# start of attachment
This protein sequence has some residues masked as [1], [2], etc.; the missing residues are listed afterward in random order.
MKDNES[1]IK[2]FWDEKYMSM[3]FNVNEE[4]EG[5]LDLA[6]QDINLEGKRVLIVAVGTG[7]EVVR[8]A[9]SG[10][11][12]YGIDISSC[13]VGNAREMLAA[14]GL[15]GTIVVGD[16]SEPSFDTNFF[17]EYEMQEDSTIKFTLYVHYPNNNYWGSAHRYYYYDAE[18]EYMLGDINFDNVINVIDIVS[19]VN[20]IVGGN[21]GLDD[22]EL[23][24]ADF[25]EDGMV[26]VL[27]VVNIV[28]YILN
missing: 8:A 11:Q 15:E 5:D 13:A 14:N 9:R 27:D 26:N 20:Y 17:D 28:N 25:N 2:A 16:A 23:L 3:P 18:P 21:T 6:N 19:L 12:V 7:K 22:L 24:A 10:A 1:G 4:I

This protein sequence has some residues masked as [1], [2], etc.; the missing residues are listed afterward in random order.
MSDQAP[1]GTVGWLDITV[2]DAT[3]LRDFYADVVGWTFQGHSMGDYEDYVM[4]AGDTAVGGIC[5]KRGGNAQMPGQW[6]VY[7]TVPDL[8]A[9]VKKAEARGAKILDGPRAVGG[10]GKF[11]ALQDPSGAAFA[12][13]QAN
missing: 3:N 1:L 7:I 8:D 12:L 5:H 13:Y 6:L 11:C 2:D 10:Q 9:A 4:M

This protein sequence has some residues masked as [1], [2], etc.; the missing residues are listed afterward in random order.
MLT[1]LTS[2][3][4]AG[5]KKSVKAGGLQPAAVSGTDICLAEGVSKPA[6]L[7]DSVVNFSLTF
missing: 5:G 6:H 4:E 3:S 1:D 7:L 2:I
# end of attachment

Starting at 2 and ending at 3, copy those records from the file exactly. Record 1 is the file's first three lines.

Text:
This protein sequence has some residues masked as [1], [2], etc.; the missing residues are listed afterward in random order.
MSDQAP[1]GTVGWLDITV[2]DAT[3]LRDFYADVVGWTFQGHSMGDYEDYVM[4]AGDTAVGGIC[5]KRGGNAQMPGQW[6]VY[7]TVPDL[8]A[9]VKKAEARGAKILDGPRAVGG[10]GKF[11]ALQDPSGAAFA[12][13]QAN
missing: 3:N 1:L 7:I 8:D 12:L 5:H 13:Y 6:L 11:C 2:D 10:Q 9:A 4:M

This protein sequence has some residues masked as [1], [2], etc.; the missing residues are listed afterward in random order.
MLT[1]LTS[2][3][4]AG[5]KKSVKAGGLQPAAVSGTDICLAEGVSKPA[6]L[7]DSVVNFSLTF
missing: 5:G 6:H 4:E 3:S 1:D 7:L 2:I